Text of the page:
Product Courtesy of Knox-Planet Singapore
Mountain biking has evolved over the years since its inception, with new bicycle technologies helping us go further and faster, on terrain which might seem unrideable just a decade ago. With such capabilities of the newer bikes, risks of injury have also increased as riders will be tempted to try new terrain. While previously in the domain of trial and downhill riders, more everyday riders have started adopting protection other than the basic helmet against crash injuries. This included full fingered gloves, elbow/forearm guards and knee/shin guards.
The Cross Lite knee guards are from a UK company called Knox Limited, and they have 25yrs of experience in the design and manufacture of extreme sports protection. They might not be as well known locally as some of the more established mountain bike brands because they started from motorcycle road racing. But with products like the Cross Lite knee guards, they aim to raise their profile here.
The Cross Lite knee guards came packaged in a small duffel bag with a sling and drawstring, allowing the users a means to carry the guards while riding to the trail, and to store them after use. The guards themselves are made of hard wearing nylon/ cotton with moisture management to prevent slipping in use. There are hard plastic inserts fitted to protect the riders’ kneecaps from hard crashes, and additional foam paddings at the sides of the knees to help reduce side impacts. Unlike other similar knee pads in the market, the Cross Lite has only one elastic strap which wraps around the center of the knee to hold the guards tightly and prevent it from shifting while pedaling. There are no straps on the top and bottom of the guards so as to reduce discomfort around the thigh area. The guards are also approved by CE to EN1621-1 standards. The guards have distinctive tribal graphics printed on it, which are a love/hate thing as not everyone is into loud graphics. Thankful when the elastic straps are attached, a good deal of the graphics are covered.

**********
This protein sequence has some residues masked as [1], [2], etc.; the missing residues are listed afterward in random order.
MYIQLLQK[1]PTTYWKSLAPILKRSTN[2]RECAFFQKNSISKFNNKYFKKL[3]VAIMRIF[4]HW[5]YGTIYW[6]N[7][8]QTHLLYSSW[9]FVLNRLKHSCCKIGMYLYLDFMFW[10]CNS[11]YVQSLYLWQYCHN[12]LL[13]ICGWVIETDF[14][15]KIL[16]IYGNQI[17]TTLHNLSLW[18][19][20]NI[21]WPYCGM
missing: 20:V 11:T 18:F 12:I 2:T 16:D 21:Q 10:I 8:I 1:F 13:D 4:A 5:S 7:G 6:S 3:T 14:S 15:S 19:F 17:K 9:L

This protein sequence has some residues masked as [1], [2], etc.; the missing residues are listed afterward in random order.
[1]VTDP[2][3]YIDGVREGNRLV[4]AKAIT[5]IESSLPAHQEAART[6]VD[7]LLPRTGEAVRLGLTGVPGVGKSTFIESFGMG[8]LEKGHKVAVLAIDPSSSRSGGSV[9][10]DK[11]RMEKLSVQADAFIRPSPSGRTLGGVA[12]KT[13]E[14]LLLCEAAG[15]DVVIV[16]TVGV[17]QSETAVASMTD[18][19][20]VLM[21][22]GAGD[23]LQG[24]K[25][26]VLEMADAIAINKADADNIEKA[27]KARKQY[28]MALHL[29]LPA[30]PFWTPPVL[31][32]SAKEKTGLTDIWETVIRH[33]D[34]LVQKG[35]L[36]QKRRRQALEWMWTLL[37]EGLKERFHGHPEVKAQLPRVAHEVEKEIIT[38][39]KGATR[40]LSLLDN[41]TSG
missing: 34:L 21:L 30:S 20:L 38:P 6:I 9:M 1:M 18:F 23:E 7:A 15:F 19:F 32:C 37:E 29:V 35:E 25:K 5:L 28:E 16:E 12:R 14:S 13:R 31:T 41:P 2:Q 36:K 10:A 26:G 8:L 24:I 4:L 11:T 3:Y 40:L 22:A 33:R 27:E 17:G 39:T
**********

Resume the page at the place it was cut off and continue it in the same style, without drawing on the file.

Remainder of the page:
Putting on the guards are similar to that of wearing a sock, as the guards are a wrap around design. It might be abit inconvenient compare to guards of an open rear design, but knee guards tend to move around quite abit if it is not properly secured. After wearing the guards on, the user has to pull the elastic velcro strap across the centerline of the guards and adjust it to fit snugly.
Wearing the guards did not restrict the pedaling efficiency of the rider, but they do get abit warm after prolonged use. The lack of straps on the top/bottom lead to slight gaps between the rider’s legs and the guards when the knees are flexed. From experience, this could allow small pebbles and sand to enter and abrade the legs, but it did not happened in use as I was wearing riding shorts which covered the top of the guards.
The Cross Lite knee guards are great for riders who are seeking protection for their legs while riding without going for a full blown knee/shin system. The guards are lightweight and designed to be as unobtrusive as possible for all day riding. If the rear of the guard was made of a mesh material, it would help with keeping the rider’s knees abit cooler. The warmth doesn’t really distract the user while riding, but the rider will realise how warm it actually is upon removing the guards after a long ride. The lack of shin protection should not be too much of a detriment for most people as impacts from crashes tend to fall onto the knee area. However if you are seeking full knee/shin guards, Knox also sells the Crossmax knee/shin guards.
Personal protection for cycling always seem expensive on the initial cash outlay, but always remember that after the guards protect you from one big crash, it will have more than redeem its value. And for older riders who recover slower from injuries, it makes sense to have protection from leg injuries.